Monday, April 27, 2009

Chit Chat and Chocolate and Cheese

If you have read any of my past posts, you may have noticed that clicking on the majority of my links will lead you into a special little place that I adore. It's warm and inviting and smells like vanilla. It's about time that I dedicate an entire post to Bakespace, to help out those of you whose lives are, unbeknownest to you, a dark, empty void.

Yes, it's an online community, yes, it's a recipe sharing site, but it is even more than that. It's a place to find cooking mentors, inspiration, and advice. You can find a perfect recipe, get tips from the author on how best to execute it, and even learn the background story. It's those stories that got me hooked on Bakespace from the get go. I'm a sucker for sap, and when I started reading about a girl who lost everything in a fire and was trying to recreate her grandmother's famous cake from memory, I about lost it. The site is full of food rock stars like piday and krrispy (who I actually watched win a Bake Off on Food Network way before I found her on Bakespace!) and also lots and lots of regular people looking to share some ideas and a love of food. You can sign up for monthly newsletters, which takes me back to the reason I was inspired to write this in the first place.

This month's newsletter focuses on food photography, a subject and art about which I have much to learn! I have a cheapy little digital camera, and I have never even read the manual. Usually I just turn off the flash, set my dish near a window, zoom in close, and pray. Apparently, that technique is not all that bad, since the site's creator, Babette, has included three of my photos and recipes in the Bakespace newsletters (Chocolate Cheesecake Cupcakes in February's chocolate issue, Peanut Butter Fudge Bars in the brownie issue, and Scrap Wraps this month) and I just found my brownies on her blog, too! I'm such a goofball that I get excited when people like what I make, but even more so when other people go out and try it for themselves. I love it I get an email from a member whose family enjoyed one of my recipes. Makes me warm and fuzzy.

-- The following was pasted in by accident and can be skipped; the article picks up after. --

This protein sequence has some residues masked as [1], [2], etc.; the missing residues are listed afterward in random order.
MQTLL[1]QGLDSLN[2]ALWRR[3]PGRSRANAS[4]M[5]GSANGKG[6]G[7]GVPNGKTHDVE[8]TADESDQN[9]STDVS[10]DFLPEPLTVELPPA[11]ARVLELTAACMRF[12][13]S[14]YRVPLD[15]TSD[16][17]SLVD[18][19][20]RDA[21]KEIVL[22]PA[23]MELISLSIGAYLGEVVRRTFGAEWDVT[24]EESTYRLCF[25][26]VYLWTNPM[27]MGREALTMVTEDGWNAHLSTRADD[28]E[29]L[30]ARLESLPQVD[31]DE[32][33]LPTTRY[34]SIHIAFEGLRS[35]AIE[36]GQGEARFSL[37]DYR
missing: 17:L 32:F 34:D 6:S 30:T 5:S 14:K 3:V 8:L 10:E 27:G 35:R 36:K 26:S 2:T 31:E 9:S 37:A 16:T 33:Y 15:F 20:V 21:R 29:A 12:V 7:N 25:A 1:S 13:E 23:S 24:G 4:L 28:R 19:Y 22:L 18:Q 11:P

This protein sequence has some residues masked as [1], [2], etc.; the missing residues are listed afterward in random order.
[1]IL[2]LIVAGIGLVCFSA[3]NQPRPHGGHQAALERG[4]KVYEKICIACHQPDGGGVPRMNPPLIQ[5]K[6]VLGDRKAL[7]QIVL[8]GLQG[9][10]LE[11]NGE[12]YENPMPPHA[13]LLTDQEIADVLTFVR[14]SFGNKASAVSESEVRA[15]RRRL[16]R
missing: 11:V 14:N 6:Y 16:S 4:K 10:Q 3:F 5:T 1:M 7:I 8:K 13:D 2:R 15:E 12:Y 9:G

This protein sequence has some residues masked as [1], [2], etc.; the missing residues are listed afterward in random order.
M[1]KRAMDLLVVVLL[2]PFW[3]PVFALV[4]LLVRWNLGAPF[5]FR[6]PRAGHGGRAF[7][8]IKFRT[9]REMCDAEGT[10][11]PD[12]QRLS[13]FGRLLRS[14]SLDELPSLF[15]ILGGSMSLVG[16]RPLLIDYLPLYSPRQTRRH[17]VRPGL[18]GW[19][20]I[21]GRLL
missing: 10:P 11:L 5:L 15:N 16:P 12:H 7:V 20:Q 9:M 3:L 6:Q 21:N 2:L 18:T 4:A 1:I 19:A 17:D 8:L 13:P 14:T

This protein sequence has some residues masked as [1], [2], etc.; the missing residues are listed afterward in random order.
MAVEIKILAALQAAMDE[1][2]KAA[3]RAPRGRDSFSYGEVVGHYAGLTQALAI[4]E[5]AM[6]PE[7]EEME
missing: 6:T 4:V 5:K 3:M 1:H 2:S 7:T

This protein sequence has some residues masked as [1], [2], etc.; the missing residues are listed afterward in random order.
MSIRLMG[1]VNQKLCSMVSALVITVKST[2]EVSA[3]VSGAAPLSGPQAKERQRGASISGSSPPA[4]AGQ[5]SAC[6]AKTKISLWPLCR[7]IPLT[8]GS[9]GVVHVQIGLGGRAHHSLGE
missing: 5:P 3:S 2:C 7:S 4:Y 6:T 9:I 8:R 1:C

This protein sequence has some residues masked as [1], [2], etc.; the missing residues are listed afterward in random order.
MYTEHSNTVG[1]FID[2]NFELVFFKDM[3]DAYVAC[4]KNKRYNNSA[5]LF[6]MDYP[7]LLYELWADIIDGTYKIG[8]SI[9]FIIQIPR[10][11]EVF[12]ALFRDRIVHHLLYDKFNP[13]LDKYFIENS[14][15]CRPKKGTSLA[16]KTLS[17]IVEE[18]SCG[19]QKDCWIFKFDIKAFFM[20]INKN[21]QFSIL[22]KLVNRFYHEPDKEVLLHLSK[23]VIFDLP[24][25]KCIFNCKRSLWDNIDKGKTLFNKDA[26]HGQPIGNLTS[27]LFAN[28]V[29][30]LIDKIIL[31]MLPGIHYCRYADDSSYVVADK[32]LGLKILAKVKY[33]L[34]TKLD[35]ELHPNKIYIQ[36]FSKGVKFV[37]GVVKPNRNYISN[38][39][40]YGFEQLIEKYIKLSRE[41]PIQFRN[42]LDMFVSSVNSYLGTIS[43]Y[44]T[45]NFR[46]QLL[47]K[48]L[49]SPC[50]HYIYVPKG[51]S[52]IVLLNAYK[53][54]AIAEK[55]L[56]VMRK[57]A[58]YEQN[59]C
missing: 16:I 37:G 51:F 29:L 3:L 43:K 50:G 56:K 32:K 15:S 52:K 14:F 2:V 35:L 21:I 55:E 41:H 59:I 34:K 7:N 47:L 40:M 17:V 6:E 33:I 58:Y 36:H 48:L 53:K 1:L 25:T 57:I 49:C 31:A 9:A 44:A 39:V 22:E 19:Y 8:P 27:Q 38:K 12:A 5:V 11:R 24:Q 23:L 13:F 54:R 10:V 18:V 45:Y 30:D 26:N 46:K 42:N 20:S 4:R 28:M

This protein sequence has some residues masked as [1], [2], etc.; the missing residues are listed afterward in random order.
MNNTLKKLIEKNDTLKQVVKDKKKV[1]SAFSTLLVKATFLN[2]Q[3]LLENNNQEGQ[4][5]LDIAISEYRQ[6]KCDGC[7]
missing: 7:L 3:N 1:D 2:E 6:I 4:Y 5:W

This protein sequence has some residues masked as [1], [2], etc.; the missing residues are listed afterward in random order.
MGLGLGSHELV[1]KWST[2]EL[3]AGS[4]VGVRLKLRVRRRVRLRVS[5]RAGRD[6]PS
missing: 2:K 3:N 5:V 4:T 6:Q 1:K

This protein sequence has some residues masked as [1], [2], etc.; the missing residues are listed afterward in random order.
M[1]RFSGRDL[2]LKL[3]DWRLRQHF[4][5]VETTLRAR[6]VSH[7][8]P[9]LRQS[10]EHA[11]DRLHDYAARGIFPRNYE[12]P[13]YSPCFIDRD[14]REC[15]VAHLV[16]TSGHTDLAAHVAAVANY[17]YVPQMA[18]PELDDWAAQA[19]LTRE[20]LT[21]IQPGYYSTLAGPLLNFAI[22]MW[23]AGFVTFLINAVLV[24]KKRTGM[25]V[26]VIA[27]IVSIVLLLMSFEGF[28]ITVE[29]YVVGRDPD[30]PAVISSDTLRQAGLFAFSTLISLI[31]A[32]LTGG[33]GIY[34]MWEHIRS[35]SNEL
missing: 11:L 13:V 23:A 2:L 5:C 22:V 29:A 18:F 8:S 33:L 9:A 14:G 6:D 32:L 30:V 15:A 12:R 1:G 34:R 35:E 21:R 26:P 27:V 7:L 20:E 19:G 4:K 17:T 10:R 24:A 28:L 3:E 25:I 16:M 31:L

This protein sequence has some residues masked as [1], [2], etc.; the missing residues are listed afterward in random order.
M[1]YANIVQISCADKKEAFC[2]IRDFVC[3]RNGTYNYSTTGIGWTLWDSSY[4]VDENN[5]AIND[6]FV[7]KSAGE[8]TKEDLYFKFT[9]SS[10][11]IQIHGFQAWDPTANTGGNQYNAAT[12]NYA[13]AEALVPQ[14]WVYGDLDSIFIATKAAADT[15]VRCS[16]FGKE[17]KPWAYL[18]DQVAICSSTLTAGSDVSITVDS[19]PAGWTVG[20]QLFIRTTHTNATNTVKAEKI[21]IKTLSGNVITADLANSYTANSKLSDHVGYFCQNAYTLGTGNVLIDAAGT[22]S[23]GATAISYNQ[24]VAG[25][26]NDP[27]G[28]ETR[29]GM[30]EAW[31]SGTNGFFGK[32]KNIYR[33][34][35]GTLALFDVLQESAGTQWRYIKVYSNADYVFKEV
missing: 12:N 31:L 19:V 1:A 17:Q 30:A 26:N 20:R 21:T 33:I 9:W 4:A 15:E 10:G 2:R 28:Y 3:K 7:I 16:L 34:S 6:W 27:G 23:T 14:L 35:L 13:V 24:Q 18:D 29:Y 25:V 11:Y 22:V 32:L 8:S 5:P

I'm not the only one who has noticed how much Bakespace rocks, by the way. The site has been nominated for a Webby again this year. The Webby Awards are like the Oscars for websites, and will bring tons of buzz and attention to the site if they win! So get your butts over to Bakespace and sign up, post some recipes, make some friends, and then go vote!

Monday, April 20, 2009

What's for Dinner?